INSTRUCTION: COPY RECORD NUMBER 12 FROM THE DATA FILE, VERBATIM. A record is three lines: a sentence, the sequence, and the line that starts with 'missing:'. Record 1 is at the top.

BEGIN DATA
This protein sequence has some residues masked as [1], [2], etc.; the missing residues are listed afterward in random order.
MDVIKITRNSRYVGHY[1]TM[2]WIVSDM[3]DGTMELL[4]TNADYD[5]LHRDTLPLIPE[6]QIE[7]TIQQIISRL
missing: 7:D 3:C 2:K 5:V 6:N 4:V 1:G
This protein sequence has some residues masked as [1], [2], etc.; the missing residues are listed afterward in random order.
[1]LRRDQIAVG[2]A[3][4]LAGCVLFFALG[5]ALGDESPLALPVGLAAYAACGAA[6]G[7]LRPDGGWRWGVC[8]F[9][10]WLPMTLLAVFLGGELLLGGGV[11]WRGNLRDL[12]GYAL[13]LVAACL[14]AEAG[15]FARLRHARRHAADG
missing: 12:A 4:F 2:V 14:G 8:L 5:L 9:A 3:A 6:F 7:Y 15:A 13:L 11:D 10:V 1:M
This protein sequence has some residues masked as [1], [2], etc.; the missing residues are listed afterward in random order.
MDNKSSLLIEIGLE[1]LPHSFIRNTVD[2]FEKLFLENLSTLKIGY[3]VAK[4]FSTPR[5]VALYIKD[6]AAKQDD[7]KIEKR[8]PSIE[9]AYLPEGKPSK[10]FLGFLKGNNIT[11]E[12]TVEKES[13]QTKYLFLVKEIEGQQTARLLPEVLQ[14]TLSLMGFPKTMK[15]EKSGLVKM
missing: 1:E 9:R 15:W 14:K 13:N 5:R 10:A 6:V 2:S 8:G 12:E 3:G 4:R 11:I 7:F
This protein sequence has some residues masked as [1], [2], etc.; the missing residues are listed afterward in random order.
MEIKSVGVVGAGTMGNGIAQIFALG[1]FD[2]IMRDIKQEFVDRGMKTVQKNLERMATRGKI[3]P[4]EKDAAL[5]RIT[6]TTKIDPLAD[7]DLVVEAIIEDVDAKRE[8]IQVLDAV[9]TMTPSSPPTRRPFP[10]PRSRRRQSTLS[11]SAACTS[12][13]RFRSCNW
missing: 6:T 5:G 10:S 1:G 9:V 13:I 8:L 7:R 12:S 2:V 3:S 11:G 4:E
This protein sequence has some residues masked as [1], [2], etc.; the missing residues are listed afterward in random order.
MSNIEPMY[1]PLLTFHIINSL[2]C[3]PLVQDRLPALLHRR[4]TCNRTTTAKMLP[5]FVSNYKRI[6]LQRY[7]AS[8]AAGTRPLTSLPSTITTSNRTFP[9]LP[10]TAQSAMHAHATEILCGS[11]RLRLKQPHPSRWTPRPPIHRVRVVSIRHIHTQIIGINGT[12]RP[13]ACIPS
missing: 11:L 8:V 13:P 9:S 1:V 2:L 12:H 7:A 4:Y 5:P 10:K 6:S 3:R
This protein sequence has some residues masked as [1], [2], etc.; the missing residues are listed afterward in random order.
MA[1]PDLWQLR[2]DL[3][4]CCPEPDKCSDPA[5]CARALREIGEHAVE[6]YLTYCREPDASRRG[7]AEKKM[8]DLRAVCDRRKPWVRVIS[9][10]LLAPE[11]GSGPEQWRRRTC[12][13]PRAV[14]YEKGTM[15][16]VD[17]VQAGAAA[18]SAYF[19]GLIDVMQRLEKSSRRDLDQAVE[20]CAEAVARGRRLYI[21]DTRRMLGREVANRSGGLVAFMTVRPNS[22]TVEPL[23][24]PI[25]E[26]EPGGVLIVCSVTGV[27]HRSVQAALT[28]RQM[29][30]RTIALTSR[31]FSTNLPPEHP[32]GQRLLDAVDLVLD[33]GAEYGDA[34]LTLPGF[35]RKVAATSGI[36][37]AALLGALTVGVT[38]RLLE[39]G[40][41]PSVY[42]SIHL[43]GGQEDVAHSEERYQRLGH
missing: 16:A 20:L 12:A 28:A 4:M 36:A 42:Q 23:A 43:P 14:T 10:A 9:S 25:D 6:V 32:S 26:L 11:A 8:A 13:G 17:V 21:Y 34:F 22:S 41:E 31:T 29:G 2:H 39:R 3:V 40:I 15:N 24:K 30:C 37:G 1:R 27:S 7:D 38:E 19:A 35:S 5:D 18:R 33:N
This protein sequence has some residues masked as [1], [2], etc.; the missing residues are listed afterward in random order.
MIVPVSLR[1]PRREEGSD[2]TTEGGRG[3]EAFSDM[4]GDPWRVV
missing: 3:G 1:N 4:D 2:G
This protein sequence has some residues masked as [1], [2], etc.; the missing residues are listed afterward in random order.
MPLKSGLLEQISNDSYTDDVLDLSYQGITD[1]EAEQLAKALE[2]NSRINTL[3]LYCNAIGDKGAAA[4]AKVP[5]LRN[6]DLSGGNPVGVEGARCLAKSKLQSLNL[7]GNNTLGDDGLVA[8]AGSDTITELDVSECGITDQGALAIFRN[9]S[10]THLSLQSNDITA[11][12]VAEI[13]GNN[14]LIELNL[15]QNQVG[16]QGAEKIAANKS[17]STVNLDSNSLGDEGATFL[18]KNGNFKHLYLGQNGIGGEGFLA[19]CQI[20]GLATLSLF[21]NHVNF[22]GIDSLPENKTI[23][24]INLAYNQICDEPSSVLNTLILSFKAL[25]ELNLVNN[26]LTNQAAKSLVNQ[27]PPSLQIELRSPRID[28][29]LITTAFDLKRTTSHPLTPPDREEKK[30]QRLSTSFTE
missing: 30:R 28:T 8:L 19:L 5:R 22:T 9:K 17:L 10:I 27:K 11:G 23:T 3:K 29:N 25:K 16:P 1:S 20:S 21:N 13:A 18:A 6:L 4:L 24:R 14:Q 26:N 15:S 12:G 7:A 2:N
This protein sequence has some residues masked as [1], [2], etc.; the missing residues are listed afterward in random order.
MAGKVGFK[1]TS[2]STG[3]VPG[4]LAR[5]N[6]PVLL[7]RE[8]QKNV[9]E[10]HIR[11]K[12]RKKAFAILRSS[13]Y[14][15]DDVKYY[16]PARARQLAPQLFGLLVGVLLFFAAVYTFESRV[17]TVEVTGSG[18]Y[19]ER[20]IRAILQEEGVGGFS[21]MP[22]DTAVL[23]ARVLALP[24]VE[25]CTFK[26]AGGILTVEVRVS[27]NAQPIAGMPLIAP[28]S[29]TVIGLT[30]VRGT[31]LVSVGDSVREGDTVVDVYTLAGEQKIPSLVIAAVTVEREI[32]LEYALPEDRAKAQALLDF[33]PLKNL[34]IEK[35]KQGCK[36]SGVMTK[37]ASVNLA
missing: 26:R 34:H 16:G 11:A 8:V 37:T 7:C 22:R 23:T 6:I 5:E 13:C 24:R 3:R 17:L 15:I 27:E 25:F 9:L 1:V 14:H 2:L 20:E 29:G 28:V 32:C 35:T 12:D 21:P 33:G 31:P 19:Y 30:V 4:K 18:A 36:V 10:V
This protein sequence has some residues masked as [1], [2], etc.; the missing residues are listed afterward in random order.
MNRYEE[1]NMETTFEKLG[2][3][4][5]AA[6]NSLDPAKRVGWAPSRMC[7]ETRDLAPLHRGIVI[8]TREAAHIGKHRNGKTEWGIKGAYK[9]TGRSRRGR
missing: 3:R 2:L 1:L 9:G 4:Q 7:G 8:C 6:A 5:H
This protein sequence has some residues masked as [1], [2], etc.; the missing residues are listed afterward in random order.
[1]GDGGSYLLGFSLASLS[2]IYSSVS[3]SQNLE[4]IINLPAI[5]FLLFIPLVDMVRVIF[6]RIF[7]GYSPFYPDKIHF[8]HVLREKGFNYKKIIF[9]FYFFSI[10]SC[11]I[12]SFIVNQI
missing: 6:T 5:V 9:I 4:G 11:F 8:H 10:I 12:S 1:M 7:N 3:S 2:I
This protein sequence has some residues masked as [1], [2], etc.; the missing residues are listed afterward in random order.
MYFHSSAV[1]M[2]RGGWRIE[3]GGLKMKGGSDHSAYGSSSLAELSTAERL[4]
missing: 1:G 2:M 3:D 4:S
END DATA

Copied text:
This protein sequence has some residues masked as [1], [2], etc.; the missing residues are listed afterward in random order.
MYFHSSAV[1]M[2]RGGWRIE[3]GGLKMKGGSDHSAYGSSSLAELSTAERL[4]
missing: 1:G 2:M 3:D 4:S